From Couch to Henro

This is a remarkable blog by a very interesting Canadian woman named Marianne. She is a nurse and depreciatingly calls herself a very regular person, not a gym person, not a marathon person, just a regular Canadian.

I really really like that.

The Shikoku Pilgrimage really is for anyone and everyone. You don’t have to be a professional athlete, a skilled mountaineer, or any such thing. Just get out on the road and hike your own pilgrimage. I have a lot of respect for Marianne, and am very glad she made this blog for us to enjoy! Check it out!

https://couchtohenro.weebly.com

Calm Pilgrimage Video

I’m constantly on the look out for new quality video taken of the Shikoku Pilgrimage. Some is really highly produced and carefully choreographed, and that can be great. But this video is very nice in the calmness and simplicity of its creation and production.

Check it out:

Some of the drone photography is simply superb.

Top Ohenro Information Site

If you are coming to Shikoku to walk the 88 Temple Pilgrimage route there is one website that stands way above the rest. It is this one:

http://www.shikokuhenrotrail.com/index.html

David Turkington is the mastermind behind the site and he is tremendously well-read, articulate, helpful, non-preachy, and a regular good guy. I even corresponded with him recently and asked for some help in advising ohenro coming this way and he said, “Sure thing. No problem”. That is very good news.

So while you likely have a ton of questions about the pilgrimage, what to wear, which way to go, what to look out for, how to get from place A to place B, do yourself a HUGE favour, bookmark his site, and read everything there. It’s pilgrim gold.

And here is Dave’s blog and contact information:

http://www.shikokuhenrotrail.com/shikoku/contactInfo.html

http://essentiallynothing.blogspot.com

Ohenro Article in Sri Lanka

Most certainly word of people’s experiences on the Shikoku 88 Temple Pilgrimage is getting out more and more. One of the participant on the Ohenro San お遍路さん Facebook  group shared this link. I want to share it with you here too.

http://www.sundaytimes.lk/190818/plus/soaking-in-the-pilgrim-sites-of-shikoku-2-363092.html?fbclid=IwAR3OwQmuDbJV58DkX5LMHqrb8I0y55K0_Ou8VtS7unRunVwr_6GAN9mOG70

I will keep posting more articles as I find them. If you see something on-line that you think should be here for others to discover, please drop me a line and let me know!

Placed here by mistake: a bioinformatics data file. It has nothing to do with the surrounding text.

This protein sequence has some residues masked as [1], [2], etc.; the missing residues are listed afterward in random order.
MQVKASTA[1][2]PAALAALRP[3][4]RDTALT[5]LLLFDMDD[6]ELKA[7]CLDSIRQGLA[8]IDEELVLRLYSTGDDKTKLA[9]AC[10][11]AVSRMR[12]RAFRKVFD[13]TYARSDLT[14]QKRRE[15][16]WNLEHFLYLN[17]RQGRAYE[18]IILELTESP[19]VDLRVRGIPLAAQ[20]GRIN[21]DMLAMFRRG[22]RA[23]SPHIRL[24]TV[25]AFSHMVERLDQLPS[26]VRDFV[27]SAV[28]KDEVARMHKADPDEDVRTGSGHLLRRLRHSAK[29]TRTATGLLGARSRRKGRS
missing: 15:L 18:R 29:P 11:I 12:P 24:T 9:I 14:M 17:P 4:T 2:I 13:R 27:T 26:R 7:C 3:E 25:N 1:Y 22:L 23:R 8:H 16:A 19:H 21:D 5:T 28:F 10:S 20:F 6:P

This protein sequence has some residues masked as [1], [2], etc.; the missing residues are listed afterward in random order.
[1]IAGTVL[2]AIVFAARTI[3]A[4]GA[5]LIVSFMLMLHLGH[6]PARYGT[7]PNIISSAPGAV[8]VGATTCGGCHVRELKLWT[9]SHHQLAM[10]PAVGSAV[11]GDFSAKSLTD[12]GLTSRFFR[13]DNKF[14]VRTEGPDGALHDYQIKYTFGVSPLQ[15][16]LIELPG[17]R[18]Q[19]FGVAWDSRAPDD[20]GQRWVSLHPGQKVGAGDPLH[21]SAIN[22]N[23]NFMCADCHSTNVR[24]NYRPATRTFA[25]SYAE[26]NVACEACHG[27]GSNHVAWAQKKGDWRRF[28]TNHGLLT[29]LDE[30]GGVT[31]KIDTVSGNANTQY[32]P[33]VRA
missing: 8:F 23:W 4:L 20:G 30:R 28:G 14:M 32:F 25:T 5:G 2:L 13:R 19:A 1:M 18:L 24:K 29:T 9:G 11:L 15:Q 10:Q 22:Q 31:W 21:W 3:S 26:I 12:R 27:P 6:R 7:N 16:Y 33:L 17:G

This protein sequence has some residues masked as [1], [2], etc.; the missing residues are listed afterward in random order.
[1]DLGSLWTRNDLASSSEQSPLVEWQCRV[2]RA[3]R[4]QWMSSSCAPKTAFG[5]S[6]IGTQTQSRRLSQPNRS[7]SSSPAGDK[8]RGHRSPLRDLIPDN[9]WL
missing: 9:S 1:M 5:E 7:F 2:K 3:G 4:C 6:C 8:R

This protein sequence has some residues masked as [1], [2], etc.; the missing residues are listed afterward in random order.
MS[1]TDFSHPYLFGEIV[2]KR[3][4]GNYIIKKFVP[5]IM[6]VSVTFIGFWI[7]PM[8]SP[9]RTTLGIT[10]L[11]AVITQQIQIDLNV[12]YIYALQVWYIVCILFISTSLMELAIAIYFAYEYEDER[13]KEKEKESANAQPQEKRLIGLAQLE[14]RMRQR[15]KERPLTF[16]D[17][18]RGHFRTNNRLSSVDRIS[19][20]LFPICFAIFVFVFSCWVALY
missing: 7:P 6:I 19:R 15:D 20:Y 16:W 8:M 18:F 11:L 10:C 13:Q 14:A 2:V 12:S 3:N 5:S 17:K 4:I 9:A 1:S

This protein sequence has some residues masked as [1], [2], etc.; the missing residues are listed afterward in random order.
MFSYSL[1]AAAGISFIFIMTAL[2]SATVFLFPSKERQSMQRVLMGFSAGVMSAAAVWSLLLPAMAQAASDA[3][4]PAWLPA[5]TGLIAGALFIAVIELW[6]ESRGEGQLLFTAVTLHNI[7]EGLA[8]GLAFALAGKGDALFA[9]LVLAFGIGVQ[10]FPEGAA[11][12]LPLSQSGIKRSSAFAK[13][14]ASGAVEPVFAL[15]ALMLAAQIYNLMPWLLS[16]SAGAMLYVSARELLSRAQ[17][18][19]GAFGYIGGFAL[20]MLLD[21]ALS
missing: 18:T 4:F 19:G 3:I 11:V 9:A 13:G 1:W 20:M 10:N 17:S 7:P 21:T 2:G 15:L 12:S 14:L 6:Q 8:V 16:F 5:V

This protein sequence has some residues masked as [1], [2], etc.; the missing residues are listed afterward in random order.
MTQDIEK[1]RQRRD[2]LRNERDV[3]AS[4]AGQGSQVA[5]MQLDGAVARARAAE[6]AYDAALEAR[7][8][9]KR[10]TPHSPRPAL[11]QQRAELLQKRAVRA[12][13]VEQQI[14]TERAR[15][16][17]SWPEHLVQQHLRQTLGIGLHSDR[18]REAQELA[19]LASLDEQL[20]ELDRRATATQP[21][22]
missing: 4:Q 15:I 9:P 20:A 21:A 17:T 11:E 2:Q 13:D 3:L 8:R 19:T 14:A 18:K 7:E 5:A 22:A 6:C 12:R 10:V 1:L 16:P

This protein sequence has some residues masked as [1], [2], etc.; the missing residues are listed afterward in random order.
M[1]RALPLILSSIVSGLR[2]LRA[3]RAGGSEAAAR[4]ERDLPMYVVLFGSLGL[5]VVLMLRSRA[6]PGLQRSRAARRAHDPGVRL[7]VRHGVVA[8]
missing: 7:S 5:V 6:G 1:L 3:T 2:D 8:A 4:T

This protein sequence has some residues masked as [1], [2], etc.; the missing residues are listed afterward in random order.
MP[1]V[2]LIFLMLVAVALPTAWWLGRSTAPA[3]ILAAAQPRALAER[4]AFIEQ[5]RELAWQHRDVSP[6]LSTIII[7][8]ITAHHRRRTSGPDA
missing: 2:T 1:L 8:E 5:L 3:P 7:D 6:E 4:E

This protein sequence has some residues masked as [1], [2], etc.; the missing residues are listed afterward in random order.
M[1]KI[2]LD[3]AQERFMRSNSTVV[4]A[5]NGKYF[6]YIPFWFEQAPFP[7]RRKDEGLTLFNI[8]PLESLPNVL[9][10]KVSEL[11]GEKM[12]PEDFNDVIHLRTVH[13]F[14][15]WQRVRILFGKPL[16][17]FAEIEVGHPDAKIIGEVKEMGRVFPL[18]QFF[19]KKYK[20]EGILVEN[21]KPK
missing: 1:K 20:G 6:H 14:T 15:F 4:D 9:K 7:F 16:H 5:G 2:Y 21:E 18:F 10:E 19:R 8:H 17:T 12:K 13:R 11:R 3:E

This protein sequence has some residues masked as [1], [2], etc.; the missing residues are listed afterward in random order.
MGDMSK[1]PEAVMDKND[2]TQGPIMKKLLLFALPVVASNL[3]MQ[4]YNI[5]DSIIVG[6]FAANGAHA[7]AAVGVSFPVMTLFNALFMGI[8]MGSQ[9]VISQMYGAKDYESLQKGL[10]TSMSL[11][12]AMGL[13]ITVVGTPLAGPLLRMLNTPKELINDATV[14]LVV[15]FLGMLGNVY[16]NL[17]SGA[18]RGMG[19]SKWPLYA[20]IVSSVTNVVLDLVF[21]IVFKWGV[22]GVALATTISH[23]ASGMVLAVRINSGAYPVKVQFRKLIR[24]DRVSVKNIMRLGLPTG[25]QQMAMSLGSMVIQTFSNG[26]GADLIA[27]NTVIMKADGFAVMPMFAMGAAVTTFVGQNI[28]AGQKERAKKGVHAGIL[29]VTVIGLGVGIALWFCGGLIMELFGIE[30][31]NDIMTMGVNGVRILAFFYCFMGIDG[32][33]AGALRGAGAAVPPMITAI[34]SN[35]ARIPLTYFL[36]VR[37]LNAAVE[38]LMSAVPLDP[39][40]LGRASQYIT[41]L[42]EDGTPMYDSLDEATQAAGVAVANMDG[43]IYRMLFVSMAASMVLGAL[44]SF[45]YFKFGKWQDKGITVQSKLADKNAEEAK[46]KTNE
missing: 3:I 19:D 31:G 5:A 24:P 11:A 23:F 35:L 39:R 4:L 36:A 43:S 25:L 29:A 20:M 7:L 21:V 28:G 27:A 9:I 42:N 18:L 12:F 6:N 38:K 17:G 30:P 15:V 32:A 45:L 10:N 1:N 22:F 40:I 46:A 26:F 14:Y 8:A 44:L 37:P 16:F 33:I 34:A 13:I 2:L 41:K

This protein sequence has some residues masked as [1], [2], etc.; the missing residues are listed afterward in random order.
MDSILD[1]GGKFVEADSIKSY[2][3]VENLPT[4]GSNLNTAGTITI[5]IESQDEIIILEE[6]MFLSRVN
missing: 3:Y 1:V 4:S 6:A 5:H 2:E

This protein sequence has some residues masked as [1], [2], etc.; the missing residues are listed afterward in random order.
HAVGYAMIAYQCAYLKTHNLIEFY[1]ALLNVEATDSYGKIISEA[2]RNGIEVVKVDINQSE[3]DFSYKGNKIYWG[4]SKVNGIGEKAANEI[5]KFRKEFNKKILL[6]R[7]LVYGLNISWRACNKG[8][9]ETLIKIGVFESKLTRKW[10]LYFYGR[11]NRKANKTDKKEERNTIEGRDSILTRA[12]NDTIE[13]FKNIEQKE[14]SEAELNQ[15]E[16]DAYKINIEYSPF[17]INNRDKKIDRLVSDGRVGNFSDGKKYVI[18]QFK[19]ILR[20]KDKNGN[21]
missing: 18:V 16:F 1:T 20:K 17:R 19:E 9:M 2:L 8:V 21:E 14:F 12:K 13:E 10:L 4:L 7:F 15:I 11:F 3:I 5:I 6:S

Thanks so much and travel safe!

Matsushita Naoyuki: Visiting the Sacred Sites of Kukai

Deciding to come to Shikoku to walk the path of Kukai, and visit the 88 temples on the trail is a serious undertaking. One does not simply walk around Shikoku. One must be prepared. One must read well. One must most certainly get this book. Don’t worry, on Kindle it is super cheap. It’ll cost you less than a single bento lunch. And it will be super worth-it.

Matsushita Naoyuki (with kind assistance of David Moreton) bring this MUST-READ book to light. It is called “Visiting the Sacred Sites of Kukai”. Understated in the title, but invaluable in content, you really must read this book through and through, take the notes you need to, and prepare what you need for the trek of your life. I cannot recommend this book more. Go to Amazon and order henceforth:

While the style of the book is not super engaging there is a ton of very helpful hints and advice, as well as highly useful information with details on all the things that will make your pilgrimage effective, worthwhile, and enriching. Don’t let that stop you for a moment. Remember that the author’s native tongue is not English, and just be grateful that this book is out there to help you get ready for an event that may change you forever. When visiting a temple on the route, say a quiet word of thanks, and drop a coin in the temple box, as you make your way around Shikoku. Remember everything here that Matsushita-san is teaching you.

And of course, travel safe!

Website To Check Out!

The summer is pretty hot here in sunny Kagawa. I’m hiding out inside the house for a few hours during mid-day to stay out of the sun. I suppose I could complain about it, but then again, what’s the point? It’s hot. It’s Japan. It’s Kagawa, and I still get to live in one of the most beautiful places I have ever seen.

But looking forward to the next season of Shikoku Pilgrimage ohenro (pilgrims) it’s time to start recommending sources of information so that when you come out this way you have all the tools and information you need to make your experience on Kukai’s trail unbelievable, well-organized, and fulfilling.

The first website I want to recommend you take a look at is:

http://wwwtb.mlit.go.jp/shikoku/88navi/en/

This website is a storehouse of great information for getting around. It shows exactly what train lines get to Shikoku, what gets you around Shikoku, supplies sample itineraries, and has great visuals to show you how far to walk from transportation hubs to the temples. Check it out, take careful notes, and plan accordingly. Lots of great photos throughout too!